Qualitative analysis of post-consumer and post-industrial waste via near-infrared, visual and induction identification with experimental sensor-based sorting setup
Research output: Contribution to journal › Article › Research › peer-review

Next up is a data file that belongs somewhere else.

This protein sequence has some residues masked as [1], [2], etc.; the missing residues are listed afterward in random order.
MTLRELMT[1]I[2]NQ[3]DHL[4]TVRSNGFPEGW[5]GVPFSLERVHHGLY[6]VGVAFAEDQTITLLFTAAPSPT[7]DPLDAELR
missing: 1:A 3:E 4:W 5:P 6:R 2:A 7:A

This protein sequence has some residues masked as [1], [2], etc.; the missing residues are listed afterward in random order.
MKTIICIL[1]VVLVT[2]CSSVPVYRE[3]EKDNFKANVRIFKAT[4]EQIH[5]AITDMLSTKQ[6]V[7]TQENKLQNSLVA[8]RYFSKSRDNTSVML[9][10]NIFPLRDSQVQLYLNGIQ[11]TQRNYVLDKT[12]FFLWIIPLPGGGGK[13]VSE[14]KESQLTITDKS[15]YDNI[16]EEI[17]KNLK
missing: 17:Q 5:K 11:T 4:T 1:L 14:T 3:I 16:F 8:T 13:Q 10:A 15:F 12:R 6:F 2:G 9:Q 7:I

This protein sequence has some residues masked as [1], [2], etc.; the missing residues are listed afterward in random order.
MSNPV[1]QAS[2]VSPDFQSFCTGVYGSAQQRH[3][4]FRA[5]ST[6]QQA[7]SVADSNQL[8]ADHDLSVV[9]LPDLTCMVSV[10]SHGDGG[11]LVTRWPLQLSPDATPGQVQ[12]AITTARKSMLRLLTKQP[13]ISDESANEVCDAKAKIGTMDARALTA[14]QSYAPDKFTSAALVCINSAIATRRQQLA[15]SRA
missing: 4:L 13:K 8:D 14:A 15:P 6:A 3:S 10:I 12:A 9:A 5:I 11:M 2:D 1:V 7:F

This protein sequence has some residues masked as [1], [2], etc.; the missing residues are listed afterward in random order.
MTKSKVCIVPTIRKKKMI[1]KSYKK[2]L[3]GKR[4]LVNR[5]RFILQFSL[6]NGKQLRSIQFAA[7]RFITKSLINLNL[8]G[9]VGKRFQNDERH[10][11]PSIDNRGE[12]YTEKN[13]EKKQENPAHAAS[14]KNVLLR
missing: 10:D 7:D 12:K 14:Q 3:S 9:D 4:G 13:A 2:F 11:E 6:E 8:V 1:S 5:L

Sensor-based sorting in waste management is a method to separate valuable material or contaminants from a waste stream. Depending on the separation property different types of sensors are used. Separation properties and their corresponding sensors are e.g. molecular composition with near-infrared sensors, colour with visual spectroscopy or colour line scan cameras, or electric conductivity with electromagnetic sensors. The methods described in this paper deal with the development of sorting models for a specific near-infrared, a visual spectroscopy and an induction sensor. For near-infrared and visual spectroscopy software is required to create sorting models, while for induction only machine settings have to be adjusted and optimized for a specific sorting task. These sensors are installed in the experimental sensor-based sorting setup at the Chair of Waste Processing Technology and Waste Management located at the Montanuniversitaet Leoben. This sorting stand is a special designed machine for the university to make experiments on sensor-based sorting in lab scale. It can be used for a variety of waste streams depending on the grain size and the pre-conditioning for the sensor-based sorting machine. In detail the methods to create these sorting models are described and validated with plastic, glass and metal waste. • Near-infrared spectroscopy measures the molecular composition of near-infrared-active particles. • Visual spectroscopy measures the absorption of visible light by chemical compounds. • Induction sensors use induced currents to detect nearby metal objects.